Last month the folks at Walmart reached out to me to see if I would be interested in joining their fresh crew–a group of bloggers that the store was partnering with to get the word out about Walmart’s commitment to provide the highest quality, freshest produce at an affordable price. Since I’d already written about the 100 percent money back guarantee–and genuinely thought it was a great idea–I agreed. There is also a benefit for Suddenly Frugal readers with a giveaway, which I’ll explain later.
My first assignment was to tour my local Walmart, which for me was in Flemington, New Jersey. Last week I met with three members of the Flemington team–store manager David Roche, assistant manager of fresh and consumables Steve Milne, and produce department manager Matt Kent. They walked me through how Walmart goes about choosing the produce it stocks and how the store remains committed to providing high-quality produce that won’t disappoint its customers.
The first thing I noticed was how prominently Walmart has displayed its 100 percent guarantee promise. As I’d written about in my original post on the money-back guarantee–and then the store managers confirmed for me on the day of my visit–if you have any questions about the quality of the produce you’ve purchased, just bring the receipt back to the customer service desk, and they’ll refund your money.
Not surprisingly Walmart works hard not to disappoint you when you shop for produce at the store, and that’s why multiple times throughout the day, produce employees sweep through the area, looking for produce that isn’t up to snuff. In fact, all employees in the “fresh and consumable” department are constantly trained and retrained to know the difference between a ripe tomato and a rotten tomato. Even a tomato that is questionable will be pulled from the shelves. But don’t worry–the store doesn’t throw away perfectly good produce that just might not be pretty to look at anymore. (More about that later.)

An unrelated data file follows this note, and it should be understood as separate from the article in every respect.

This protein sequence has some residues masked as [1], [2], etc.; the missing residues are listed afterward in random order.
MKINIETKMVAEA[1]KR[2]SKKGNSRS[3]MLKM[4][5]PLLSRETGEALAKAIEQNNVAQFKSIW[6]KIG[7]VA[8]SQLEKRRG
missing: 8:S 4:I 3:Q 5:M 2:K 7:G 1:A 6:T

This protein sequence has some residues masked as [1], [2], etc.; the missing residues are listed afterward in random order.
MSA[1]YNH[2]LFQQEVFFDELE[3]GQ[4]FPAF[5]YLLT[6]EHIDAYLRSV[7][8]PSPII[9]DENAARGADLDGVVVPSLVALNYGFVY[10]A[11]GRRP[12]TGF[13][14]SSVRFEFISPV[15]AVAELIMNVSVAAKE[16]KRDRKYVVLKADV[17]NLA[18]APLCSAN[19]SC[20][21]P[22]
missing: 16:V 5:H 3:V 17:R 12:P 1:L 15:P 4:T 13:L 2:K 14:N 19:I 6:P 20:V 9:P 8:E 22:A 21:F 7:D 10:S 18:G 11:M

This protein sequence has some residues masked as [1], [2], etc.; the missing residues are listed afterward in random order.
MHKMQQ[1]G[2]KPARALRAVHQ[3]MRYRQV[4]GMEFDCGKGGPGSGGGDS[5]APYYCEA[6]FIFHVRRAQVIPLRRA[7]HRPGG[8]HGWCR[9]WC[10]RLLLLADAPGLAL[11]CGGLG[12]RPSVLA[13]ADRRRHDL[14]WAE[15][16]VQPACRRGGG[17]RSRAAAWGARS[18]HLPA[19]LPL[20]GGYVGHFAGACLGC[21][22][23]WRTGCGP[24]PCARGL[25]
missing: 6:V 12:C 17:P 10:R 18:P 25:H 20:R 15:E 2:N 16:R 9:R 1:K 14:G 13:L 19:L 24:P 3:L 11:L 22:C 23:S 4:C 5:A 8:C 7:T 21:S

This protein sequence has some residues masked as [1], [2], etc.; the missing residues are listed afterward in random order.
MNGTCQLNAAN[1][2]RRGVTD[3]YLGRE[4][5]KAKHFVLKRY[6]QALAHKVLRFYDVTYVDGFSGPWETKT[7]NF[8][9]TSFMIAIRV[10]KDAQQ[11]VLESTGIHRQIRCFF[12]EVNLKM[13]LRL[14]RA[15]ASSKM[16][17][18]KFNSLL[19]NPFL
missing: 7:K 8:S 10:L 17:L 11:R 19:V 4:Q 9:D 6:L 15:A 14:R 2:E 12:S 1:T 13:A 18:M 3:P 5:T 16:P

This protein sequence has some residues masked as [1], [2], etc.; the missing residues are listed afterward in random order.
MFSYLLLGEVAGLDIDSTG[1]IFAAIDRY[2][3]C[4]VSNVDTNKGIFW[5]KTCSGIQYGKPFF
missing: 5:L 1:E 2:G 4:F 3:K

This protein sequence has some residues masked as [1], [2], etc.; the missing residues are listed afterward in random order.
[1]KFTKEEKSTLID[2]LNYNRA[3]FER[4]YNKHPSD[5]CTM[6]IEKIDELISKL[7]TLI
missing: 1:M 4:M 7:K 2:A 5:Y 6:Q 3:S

This constant training occurs via an online portal that employees can access right in the store. And as the seasons change–and therefore the produce changes–they get a refresher on what to look for in that season’s produce, Matt Kent explains. Employees are also expected to know how to use produce in a recipe or a meal–something that online portal teaches them.
Three things I learned during my tour about choosing fresh produce:
- Scarring on a cantaloupe doesn’t necessarily mean it has gone bad.
- With mangoes you can’t determine their freshness based on color. It’s more about the feel.
- It’s better to buy bananas when they are still a little green so they can ripen at home. Buy them yellow and they can get to overripe overnight.
Speaking of overnight the store never stocks produce during the overnight hours. While during the day three to four associates continue to stock and freshen produce, “we don’t want fresh produce to sit for 12 hours without customers,” explains David Roche. “But by 10 a.m., the shelves should be full and fresh.”
In addition to keeping produce fresh, the staff works to stock the kinds of produce that customers want. Many shoppers like to purchase locally grown fruits and vegetables, and the store highlights when there is produce for sale that was purchased nearby. (Walmart defines locally as within a day’s drive.) On my visit I saw zucchini, broccoli, sweet potatoes, leeks, tomatoes and more–mostly from New Jersey but some from central Pennsylvania.
Also, when customers ask for a certain kind of produce that the store doesn’t currently carry, folks like Steve Milne and Matt Kent will dive into the store’s stocking database and see what they can do to get the requested item in. “We didn’t carry broccoli rabe or Swiss chard,” Steve Milne told me. But since so many customers were asking about those items, “we’ll be getting those in in about three weeks.”
Finally, as far as all that produce that gets pulled from the shelf if it doesn’t look quite right? Well, Walmart donates it to the Fleminington Food Pantry, which happens to be located right across the parking lot from the store. Donations are made Mondays through Thursdays and every other Saturday. In addition to produce, it also donates cereal, dry goods, baked goods and even meat.
Now about the giveaway. Walmart has provided me with $50 Walmart gift cards to give away to two lucky Suddenly Frugal readers. I will be choosing winners based on the best comments you post about what you’ve learned about choosing fresh produce–be it at Walmart or another location. The giveaway will occur on or about August 30th, so don’t delay in posting comments.
Note: while Walmart had provided me with gift cards, the thoughts and tips I’ve shared in this post are entirely my own.